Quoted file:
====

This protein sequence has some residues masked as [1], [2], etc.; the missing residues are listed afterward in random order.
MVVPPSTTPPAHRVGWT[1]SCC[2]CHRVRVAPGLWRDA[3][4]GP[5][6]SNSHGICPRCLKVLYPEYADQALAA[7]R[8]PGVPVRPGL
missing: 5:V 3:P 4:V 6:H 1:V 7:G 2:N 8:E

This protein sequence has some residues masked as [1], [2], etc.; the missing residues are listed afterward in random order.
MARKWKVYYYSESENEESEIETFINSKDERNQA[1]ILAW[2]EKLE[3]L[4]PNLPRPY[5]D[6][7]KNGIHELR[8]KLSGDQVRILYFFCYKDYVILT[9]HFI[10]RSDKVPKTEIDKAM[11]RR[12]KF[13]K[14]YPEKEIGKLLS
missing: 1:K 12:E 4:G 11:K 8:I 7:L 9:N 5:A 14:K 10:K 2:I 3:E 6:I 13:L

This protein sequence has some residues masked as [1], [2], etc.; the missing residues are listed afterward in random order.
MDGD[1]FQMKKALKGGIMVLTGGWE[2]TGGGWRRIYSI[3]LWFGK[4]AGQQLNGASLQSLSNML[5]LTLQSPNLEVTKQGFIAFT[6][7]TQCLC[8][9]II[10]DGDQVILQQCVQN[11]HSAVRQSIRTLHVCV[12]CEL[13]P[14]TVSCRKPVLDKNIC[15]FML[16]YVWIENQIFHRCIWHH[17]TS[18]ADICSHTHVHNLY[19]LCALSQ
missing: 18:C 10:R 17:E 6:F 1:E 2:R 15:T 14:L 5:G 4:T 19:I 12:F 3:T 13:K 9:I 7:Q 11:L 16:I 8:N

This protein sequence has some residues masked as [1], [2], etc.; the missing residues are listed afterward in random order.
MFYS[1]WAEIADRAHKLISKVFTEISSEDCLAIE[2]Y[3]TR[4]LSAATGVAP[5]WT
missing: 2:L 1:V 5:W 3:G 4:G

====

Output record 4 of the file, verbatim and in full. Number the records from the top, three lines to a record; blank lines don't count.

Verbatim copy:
This protein sequence has some residues masked as [1], [2], etc.; the missing residues are listed afterward in random order.
MFYS[1]WAEIADRAHKLISKVFTEISSEDCLAIE[2]Y[3]TR[4]LSAATGVAP[5]WT
missing: 2:L 1:V 5:W 3:G 4:G